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Minor League Baseball All the Rage in Gary

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Minor League Baseball All the Rage in Gary

Opening Night at the U.S. Steel Yard, home of the Gary Southshore Railcats. (Photo by Michael Puente/WBEZ)

With both the White Sox and Cubs playing well enough to be in first place in their respective divisions right now, it’s shaping up to be an exciting baseball summer in Chicago. But actually attending a Major League game can cost a pretty penny. Minor league professional baseball, on the other hand, can offer an alternative with a much smaller price tag, and lots of hometown pride.

Retired Gary steelworker T. J. Allen is what you’d call a diehard fan of Railcats’ baseball games.

ALLEN: I’ve been to all of them. Rain or shine, I’m here.

With temperatures around 40 degrees last Thursday evening, the Gary Southshore Railcats 7th season opened in weather more fit for football than baseball.

ALLEN: Yes it’s cold. Feels like Bear weather.

Allen says although he’s also a Chicago White Sox fan, a Railcats ticket is a mere 7-bucks, way cheaper than a ticket to Sox game.

Allen’s baseball buddy is Ray Spencer, also a retired steelworker. Spencer says he got to see almost every game at U.S. Steel Yard last season.

SPENCER: I only miss three games last year.

And what a season it was.

The Railcats claimed its second Northern League championship in the last three years.

This year’s Railcats have some potential to repeat as champions, although some the team’s better players have moved on to other teams.

Either way, T.J. Allen says, the Railcats,

ALLEN: They’re a winner.

But fans like Debbie Elser, who’s wrapped in a blue Indianapolis Colts blanket, says minor league baseball isn’t so much about winning or inflated salaries or egos, it’s about the game.

ELSER: Oh my gosh, these guys play the way my old Cubbies used to play, for the love of the game, you know. They don’t get paid big bucks.

And, unlike at Major League games, fans can get close and even talk with players like pitcher Matt Brinkmann.

Brinkmann’s a 23-year-old from Evansville, Indiana who still has those big league dreams.

He’s beginning his second season with the Railcats.

BRINKMANN: It’s pretty exciting. I’m glad to be back this year again. We have one of the best baseball fields in America.

Baseball America magazine agrees with Brinkmann, listing U.S. Steel Yard in its 2008 Great Parks calendar.

On this night, however, the 6,000 seat stadium is half full.

Some of that was weather-related, no doubt.

But drawing more fans to games has historically been a challenge for some minor league teams, including those in the Northern League.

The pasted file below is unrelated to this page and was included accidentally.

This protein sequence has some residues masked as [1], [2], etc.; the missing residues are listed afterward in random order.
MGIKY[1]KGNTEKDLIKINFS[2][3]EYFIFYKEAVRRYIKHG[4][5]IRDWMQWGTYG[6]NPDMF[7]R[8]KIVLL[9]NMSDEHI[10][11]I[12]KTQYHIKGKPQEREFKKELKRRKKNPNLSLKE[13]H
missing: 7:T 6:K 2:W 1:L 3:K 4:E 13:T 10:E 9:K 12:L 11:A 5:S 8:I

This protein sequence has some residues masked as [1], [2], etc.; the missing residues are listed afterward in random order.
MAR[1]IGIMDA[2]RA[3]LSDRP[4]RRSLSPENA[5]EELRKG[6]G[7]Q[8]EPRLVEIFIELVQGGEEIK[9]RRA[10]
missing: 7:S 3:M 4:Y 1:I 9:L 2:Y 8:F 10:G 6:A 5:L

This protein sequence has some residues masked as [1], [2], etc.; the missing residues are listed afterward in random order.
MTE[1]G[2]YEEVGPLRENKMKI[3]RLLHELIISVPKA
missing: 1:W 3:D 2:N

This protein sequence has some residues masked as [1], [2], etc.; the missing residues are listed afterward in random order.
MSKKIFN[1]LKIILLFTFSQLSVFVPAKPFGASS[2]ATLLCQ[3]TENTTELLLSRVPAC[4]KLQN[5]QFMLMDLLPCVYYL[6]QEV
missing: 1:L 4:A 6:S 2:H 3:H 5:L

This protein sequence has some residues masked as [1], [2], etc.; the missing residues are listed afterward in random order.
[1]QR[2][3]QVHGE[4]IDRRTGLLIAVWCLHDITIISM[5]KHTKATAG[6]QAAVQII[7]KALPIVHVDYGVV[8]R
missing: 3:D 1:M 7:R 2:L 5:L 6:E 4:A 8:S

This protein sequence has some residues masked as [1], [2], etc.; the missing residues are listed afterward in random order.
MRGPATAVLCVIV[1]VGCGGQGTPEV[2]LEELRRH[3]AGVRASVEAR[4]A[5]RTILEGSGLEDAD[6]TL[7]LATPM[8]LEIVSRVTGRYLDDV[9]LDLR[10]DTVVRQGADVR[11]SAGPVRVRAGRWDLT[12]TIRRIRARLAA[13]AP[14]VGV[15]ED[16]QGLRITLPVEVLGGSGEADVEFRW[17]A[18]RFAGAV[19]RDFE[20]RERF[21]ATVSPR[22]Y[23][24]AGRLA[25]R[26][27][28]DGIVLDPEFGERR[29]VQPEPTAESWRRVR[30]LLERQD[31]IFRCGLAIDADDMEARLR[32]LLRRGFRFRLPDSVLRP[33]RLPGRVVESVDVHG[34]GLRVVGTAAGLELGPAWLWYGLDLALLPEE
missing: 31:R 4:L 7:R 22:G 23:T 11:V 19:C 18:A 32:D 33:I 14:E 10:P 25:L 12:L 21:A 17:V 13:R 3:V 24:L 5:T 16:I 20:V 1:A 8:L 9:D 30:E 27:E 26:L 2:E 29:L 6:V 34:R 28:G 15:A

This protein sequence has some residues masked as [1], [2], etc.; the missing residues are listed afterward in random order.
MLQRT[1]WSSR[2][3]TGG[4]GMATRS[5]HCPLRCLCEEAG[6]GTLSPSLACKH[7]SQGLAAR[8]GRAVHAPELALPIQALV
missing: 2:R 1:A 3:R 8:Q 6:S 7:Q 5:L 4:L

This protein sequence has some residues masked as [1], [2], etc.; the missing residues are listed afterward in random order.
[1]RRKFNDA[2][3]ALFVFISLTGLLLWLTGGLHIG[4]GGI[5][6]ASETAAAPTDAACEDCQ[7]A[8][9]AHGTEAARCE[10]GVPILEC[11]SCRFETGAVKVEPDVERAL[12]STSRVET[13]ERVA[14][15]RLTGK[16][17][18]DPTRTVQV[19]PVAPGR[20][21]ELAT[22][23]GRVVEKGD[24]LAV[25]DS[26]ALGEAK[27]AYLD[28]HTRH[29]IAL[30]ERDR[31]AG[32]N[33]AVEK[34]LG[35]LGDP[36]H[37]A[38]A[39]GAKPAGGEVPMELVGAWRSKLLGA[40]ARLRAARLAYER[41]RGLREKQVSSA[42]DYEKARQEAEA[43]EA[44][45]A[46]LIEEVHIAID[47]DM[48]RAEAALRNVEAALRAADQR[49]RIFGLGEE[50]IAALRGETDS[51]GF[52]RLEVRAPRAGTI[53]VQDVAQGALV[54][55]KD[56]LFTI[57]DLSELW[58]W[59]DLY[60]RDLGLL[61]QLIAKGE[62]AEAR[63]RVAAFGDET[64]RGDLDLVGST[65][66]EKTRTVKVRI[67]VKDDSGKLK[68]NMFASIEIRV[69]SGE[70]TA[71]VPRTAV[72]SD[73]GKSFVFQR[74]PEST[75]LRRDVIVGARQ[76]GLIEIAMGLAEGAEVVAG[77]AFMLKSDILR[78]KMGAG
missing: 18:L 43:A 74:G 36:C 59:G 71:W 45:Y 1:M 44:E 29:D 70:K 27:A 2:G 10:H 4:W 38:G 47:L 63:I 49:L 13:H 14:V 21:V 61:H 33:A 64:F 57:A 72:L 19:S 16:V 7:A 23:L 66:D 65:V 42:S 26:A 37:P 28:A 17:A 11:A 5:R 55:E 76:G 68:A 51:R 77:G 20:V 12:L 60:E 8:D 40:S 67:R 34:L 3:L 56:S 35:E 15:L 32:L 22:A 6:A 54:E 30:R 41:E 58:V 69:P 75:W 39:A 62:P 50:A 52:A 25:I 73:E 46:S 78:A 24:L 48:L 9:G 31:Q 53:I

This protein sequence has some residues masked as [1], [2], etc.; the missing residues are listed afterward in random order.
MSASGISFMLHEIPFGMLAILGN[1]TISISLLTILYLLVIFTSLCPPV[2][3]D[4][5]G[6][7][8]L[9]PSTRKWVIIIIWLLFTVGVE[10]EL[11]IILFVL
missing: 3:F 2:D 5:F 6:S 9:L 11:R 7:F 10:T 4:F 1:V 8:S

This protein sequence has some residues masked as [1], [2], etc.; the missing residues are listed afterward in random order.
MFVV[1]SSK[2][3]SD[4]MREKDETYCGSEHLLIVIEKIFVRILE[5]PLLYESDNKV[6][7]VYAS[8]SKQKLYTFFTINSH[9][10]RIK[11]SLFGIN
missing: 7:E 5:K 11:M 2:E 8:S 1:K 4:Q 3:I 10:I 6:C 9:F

These days, getting more fans to come out and see young pitchers like Brinkmann is the problem of Pat Salvi, an attorney from Lake Forest, a northern suburb of Chicago.

Salvi purchased the Railcats in January. A sports fan, Salvi said he always noticed the beauty of the ballpark from the Indiana Toll Road on his way to his son’s college, the University of Notre Dame in South Bend.

SALVI: We would pass the Steel Yard all the time always admired it somewhat from afar. This is a beautiful venue. I think one of the best in the United States.

With five sons, all being sports fans, Pat Salvi says he dreamed of owning his own sports team. Although some in Northwest Indiana worried that Salvi would move the team out of Gary, Salvi says he’s staying.

SALVI: We’re committed to Gary, Northwest Indiana. The substantial number of our fans are from the wonderful towns that surround Gary. I would like to generate some more enthusiasm from the residents of Gary here.

One major hurdle in getting more fans to the stadium, Salvi says, is Gary’s perception as being an unsafe city.

SALVI: They just need to come here to see that it’s safe, that it’s fun. Then the word kind of spreads that this is a good experience.

But attendance at games isn’t just a concern for Gary. Last season, the Winnipeg team ranked near the bottom of the Northern league in attendance and some teams have left for other leagues. For those who do come out, the Steel Yard features a huge scoreboard, fireworks on most weekends, skyboxes, two loveable mascots in Rusty and Rascal, a playground and even a hot tub for fans on those warm summer nights. Salvi says he hopes those features and more promotions, if not the tasty hotdogs and nachos, will get more fans to Railcats games.

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